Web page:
Market Commentary and Fund Performance

Masa Takeda of Tokyo-based SPARX Asset Management Co., Ltd., sub-advisor to the Hennessy Japan Fund, shares his insights on the market and Fund performance.

December 2020
  • Masakazu Takeda
    Masakazu Takeda, CFA, CMA
    Portfolio Manager

Fund Performance Review

For the month of November, the Hennessy Japan Fund (HJPIX) returned 9.80%, underperforming the Russell Nomura Total Market™ Index which returned 11.73%. The Tokyo Stock Price Index (TOPIX) returned 11.42% for the same period.

Click here for full, standardized Fund performance.

Among the best performers were our investments in Nidec Corporation, the world’s leading comprehensive motor manufacturer, Daikin Industries, Ltd., the leading global manufacturer of commercial-use air conditioners, and Fast Retailing Co., Ltd., the operator of “UNIQLO” brand casual wear stores.

As for the laggards, Z Holdings Corporation, the operator of the internet search engine “Yahoo! JAPAN” and provider of e-commerce, detracted from the Fund’s performance.

This month saw a comeback of value stocks and the Fund underperformed the broader market. Relative underperformance during a period of strong market is in line with our expectations.

The last time that value stocks made headway like this was 4Q 2016. The problem we have with value stock investing is that whenever a low price-to-book ratio, or PBR, (e.g. 0.5 times) gets corrected upwardly to, say 1x PBR, it is often the end of the investment case as the majority of these stocks are sub-par Return on Equity (ROE) generators in the first place. Any low-quality business can achieve temporary high earnings on various one-off reasons (ex. cost restructuring, etc.). But the sub-par nature still persists. Hence, in order to continuously produce market-beating returns, you need to constantly churn your portfolio by hunting for new “dirt-cheap” stocks. This is laborious. Furthermore, there is uncertainty as to whether such bargain opportunities will be available when you need them. The limitations of a low PBR “cigar butt” type investment are akin to reinvestment risk for bond instruments.

Interestingly, despite the charging led by value stocks earlier in the month, growth stocks held up well and performed even better towards the end of the month. A few months ago, we wrote about how the growth stocks of modern era should be treated differently than in the past from an accounting perspective. In addition to that note, we would like to highlight additional points below on why we think the growth stock driven market is so enduring:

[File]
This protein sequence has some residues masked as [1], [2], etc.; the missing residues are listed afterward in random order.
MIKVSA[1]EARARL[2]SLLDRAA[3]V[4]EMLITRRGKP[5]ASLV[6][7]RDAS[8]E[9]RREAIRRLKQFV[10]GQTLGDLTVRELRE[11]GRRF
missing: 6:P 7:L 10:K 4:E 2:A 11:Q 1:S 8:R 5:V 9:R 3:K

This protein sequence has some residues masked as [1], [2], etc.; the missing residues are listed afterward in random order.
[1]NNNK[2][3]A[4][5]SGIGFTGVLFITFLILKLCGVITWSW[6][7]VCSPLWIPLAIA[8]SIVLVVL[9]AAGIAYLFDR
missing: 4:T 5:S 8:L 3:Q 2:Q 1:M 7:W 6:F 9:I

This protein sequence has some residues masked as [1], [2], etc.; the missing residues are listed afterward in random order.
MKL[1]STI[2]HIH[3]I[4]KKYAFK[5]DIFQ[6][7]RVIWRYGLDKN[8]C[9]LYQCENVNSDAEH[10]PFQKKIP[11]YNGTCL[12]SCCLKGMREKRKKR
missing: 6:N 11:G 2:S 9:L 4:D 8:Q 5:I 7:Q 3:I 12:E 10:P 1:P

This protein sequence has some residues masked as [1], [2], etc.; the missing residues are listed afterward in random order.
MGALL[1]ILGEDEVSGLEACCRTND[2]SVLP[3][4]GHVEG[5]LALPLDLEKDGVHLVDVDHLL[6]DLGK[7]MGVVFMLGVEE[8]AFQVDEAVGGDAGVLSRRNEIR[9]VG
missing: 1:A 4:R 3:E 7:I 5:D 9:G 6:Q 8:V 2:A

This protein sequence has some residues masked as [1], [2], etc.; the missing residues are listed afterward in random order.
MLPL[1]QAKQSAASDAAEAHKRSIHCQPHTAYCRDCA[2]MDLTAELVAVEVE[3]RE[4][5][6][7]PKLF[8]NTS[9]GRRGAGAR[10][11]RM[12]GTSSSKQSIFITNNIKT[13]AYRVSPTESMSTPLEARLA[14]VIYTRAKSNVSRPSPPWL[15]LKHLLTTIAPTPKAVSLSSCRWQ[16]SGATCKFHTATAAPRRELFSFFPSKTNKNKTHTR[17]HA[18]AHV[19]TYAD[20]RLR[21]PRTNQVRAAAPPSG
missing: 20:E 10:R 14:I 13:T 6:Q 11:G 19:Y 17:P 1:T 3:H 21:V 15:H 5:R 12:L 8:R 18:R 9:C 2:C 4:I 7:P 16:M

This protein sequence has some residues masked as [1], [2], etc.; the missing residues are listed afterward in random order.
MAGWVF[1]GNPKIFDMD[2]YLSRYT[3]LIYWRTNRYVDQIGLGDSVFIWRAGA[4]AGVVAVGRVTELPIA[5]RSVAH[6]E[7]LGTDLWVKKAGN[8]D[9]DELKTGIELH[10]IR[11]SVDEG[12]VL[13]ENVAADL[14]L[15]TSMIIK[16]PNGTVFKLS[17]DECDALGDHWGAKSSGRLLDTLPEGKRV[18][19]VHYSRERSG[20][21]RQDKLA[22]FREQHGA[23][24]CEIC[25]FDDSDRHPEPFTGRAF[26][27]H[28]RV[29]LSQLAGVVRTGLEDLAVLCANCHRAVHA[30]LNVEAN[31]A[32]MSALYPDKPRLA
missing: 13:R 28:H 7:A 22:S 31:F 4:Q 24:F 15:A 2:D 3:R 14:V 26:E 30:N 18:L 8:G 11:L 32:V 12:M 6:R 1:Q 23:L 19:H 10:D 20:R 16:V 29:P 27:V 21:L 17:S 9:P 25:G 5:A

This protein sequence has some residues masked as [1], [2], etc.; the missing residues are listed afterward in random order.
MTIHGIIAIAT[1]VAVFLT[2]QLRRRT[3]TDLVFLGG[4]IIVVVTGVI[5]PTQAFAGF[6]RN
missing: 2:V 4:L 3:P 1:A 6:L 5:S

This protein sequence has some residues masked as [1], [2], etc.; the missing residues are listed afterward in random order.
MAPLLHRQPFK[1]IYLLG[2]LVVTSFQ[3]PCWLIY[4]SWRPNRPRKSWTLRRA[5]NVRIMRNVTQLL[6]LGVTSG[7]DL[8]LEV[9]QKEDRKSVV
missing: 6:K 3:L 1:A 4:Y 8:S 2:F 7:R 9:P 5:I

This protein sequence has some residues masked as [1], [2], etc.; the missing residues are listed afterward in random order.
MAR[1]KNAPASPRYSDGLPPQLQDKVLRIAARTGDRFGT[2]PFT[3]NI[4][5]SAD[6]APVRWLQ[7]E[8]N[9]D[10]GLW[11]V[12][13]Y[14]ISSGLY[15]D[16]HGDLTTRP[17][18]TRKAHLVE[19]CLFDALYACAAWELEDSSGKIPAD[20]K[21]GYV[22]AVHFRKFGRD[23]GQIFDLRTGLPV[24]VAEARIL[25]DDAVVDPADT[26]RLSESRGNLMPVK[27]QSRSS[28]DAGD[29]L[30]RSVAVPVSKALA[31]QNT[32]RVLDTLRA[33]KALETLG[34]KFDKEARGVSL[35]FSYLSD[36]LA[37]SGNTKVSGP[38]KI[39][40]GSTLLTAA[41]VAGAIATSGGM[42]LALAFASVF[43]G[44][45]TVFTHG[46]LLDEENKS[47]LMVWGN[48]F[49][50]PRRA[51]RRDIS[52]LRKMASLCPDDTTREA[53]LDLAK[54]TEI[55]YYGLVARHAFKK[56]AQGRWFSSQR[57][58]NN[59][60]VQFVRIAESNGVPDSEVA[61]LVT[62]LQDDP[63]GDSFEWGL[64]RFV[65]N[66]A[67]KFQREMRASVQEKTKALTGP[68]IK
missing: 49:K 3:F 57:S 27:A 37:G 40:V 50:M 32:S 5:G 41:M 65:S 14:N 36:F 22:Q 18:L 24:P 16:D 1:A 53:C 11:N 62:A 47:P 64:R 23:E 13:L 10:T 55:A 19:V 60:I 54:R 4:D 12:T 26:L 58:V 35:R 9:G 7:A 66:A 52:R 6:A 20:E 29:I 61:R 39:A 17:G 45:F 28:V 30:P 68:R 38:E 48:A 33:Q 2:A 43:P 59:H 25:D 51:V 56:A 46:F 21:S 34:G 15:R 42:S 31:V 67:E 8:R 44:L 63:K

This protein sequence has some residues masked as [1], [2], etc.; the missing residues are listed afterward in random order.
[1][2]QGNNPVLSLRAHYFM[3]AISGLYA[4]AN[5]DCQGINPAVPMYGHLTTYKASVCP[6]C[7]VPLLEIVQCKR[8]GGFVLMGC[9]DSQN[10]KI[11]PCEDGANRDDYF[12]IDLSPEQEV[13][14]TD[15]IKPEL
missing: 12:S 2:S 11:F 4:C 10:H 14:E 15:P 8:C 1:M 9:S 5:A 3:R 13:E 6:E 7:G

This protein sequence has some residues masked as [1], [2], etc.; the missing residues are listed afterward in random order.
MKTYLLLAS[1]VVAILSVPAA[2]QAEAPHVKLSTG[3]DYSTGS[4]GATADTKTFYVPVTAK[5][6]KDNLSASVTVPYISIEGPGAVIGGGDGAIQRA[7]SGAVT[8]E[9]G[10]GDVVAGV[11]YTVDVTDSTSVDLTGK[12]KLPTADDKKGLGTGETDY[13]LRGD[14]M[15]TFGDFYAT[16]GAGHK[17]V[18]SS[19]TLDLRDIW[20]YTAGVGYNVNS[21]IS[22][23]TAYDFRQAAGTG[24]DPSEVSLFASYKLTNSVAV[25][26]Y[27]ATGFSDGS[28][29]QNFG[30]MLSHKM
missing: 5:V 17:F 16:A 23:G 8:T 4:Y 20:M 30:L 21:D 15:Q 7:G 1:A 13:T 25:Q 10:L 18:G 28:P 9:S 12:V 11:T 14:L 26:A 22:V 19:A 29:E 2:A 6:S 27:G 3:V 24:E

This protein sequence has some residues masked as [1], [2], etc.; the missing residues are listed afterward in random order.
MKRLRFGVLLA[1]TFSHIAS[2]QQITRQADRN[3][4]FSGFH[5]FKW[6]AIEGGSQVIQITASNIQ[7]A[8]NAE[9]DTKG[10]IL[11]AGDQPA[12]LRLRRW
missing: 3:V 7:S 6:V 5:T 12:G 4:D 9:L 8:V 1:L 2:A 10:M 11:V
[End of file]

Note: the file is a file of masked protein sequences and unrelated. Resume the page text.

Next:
•    Today’s growth businesses as represented by internet platformers, software as a service (SaaS), and other tech companies have grown to possess extremely-hard-to-replicate business models compared to growth businesses of the past

•    At the same time, the operating leverage of these businesses is far more powerful than the growth companies in the early days due to the absence of need for incremental capital for revenue growth

To illustrate the latter point, take the software industry as an example. When the package software industry was booming in the 80s (think Microsoft), it was the ultimate growth business. The beauty of a software business as opposed to a hardware business was that the cost of goods was no longer a linear function of revenue. Once proprietary software was developed, ramping up the mass production required very little incremental cost (all you had to do was copy the software onto new disks at the press of a button). However, sales distribution part of the business still needed physical saleschannel build-out (stores, staff, inventory) that required certain amount of capital. In other words, as far as mass distribution operation was concerned, revenue growth inevitably incurred proportional increases in costs like traditional manufacturing businesses, whereby the resulting profits only grew consistently (albeit at a fast clip). As such, they were still considered “linear business.”

On the contrary, today’s software business (SaaS) is completely free of such capital needs thanks to the cloud technology. Mass production as well as distribution can be done effortlessly at the press of the button. This implies that a successful SaaS company can enjoy significant operating leverage whereby every dollar increase in revenue can drop straight down to the bottom line almost entirely (the same dynamics also applies to internet platforms). As such, today’s growth businesses are not only more formidable in terms of competitive moats, but also more operationally leveraged than ever. Said differently, they are truly “non-linear business.” It is worth noting that many of them are also more defensive than ever (consumers turn to their services just when they are economically distressed). This is why growth stocks are so enduring in today’s market environment in my view.

Of course, a rise in interest rates could ultimately hurt their share price. High price-to-equity (PE) ratio stocks are akin to long-duration bonds. Since, in theory, you need a much longer time horizon to recoup your investment in high-PE ratio stocks, they are considered more sensitive to rising interest rates. For now, we think that our ultra-low interest rate environment is conducive to growth stocks.